On Friday 21 January 2022, Tasneem Essop gave an online lecture on ‘Outcomes of COP26 and where next on Climate?’ as part of the Cutting Edge Issues in Development Lecture Series for 2021/22. Tasneem Essop is currently the Executive Director of Climate Action Network International (CAN-I). The discussant for this lecture, Tim Gore is the head of the Low Carbon and Circular Economy programme at the Institute for European Environmental Policy (IEEP). Read what MSc students Leah Trotman and Meng Jin took away from the lecture below.
Held in Glasgow, Scotland in November 2021, the 26th Conference of the Parties (COP26) was characterised as the “last chance to keep 1.5C alive“. The previous COP in Madrid had not been successful. Millions across the world, especially those in low and middle-income countries (LMICs), were experiencing multiple compounding crises—the pandemic, vaccine apartheid, record-breaking climates, increasing poverty, and extreme weather events. As such, all eyes were on COP26, wondering whether it would keep 1.5C alive and deliver climate justice for those most impacted by the climate crisis. Through a ‘climate justice’ lens, guest lecturer Tasneem Essop argued that, in some ways, COP26 did deliver. But, in many other ways, it did not.
Essop, the Executive Director of Climate Action Network International, opened her lecture by explaining the use of climate justice as a framework to discuss the outcomes of COP26. Recognising that climate change serves to worsen already existing crises, Essop posited that a climate justice lens allows us to address issues of inequality, human rights abuses, poverty, and power while tackling the climate crisis. Additionally, she argued that using the climate justice lens makes clear the responsibility rich countries have to LMICs—those who have least contributed to climate change but are now, unfairly, facing the brunt of climate change.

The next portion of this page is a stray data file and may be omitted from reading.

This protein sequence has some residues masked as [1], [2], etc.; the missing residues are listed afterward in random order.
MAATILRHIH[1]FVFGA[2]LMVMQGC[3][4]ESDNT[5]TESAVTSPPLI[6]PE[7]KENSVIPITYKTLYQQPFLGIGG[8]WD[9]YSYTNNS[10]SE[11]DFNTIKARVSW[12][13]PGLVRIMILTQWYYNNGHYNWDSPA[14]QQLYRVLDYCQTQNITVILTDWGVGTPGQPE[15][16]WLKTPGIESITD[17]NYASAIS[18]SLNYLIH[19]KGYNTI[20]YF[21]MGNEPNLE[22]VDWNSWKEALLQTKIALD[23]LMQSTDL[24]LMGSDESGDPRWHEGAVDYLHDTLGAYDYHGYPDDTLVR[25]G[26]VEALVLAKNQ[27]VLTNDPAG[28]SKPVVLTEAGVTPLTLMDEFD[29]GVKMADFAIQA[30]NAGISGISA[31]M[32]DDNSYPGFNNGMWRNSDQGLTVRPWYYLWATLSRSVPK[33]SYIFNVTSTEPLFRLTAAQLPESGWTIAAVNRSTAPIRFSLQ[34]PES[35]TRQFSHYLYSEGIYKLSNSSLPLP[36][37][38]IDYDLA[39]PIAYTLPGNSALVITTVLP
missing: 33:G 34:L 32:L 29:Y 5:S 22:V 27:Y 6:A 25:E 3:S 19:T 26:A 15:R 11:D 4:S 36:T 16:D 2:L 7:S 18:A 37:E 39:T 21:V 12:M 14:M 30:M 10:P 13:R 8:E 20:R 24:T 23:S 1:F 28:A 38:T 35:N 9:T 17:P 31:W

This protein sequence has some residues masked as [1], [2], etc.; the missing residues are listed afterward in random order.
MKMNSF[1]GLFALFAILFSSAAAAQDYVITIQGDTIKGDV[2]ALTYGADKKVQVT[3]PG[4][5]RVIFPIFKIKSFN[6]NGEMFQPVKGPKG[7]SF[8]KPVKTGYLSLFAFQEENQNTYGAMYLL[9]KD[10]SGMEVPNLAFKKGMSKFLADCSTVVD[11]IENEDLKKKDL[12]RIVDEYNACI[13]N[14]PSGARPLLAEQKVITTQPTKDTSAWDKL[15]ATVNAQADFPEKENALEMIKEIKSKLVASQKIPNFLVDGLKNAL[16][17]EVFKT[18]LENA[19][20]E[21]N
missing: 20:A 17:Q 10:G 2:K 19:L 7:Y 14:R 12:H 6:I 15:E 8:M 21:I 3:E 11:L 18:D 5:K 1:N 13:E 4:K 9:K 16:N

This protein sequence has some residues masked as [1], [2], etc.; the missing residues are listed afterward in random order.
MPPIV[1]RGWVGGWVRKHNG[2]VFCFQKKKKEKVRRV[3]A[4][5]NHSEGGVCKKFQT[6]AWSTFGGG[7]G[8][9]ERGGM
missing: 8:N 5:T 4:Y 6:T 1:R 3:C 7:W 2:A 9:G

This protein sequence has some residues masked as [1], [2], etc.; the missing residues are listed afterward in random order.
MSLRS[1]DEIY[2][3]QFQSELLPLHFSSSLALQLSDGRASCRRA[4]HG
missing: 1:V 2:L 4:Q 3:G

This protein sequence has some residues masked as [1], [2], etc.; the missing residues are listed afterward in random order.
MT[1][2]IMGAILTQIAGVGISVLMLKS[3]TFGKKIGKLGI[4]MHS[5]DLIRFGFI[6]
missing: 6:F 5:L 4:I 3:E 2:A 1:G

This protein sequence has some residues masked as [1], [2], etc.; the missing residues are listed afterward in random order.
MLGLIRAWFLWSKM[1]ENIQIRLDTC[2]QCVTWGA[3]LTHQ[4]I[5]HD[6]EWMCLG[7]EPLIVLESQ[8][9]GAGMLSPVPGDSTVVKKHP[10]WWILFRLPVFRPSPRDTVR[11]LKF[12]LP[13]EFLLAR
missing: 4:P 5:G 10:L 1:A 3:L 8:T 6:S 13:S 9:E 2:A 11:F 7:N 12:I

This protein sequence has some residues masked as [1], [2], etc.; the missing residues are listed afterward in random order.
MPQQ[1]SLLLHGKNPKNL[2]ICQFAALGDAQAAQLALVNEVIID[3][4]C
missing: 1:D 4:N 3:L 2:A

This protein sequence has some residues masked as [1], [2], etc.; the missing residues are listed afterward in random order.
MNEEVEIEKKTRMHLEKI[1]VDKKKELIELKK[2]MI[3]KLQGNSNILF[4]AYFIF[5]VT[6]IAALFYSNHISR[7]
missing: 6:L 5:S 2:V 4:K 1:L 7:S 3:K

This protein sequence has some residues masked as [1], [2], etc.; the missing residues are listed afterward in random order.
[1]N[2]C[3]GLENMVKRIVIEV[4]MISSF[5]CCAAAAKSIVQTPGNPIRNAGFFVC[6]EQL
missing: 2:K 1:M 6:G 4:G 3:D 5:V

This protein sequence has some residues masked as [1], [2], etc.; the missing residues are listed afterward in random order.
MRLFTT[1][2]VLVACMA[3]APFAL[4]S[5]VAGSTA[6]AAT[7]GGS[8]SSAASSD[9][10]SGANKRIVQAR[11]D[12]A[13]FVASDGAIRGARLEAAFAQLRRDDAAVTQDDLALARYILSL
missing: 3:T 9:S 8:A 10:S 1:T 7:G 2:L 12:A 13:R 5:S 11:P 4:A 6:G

Against this background, Essop argued that, in regards to climate justice, COP26 delivered on some things but mostly did not. Yes, there was a commitment to double adaptation finance by 2025. But, whether or not governments will follow through is another question. She pointed to the unfulfilled 2015 promise by rich countries to provide $100bn by 2020 to ‘developing countries to fund climate action.’ To this date, only $79.6bn was put forth in 2019. Additionally, many announcements, initiatives, and agreements at COP26 (some made outside of the formal lateral process) are not on track to keep us below 1.5C. Further, these initiatives lack mechanisms of accountability making it hard to decipher what exactly they promised and to whom.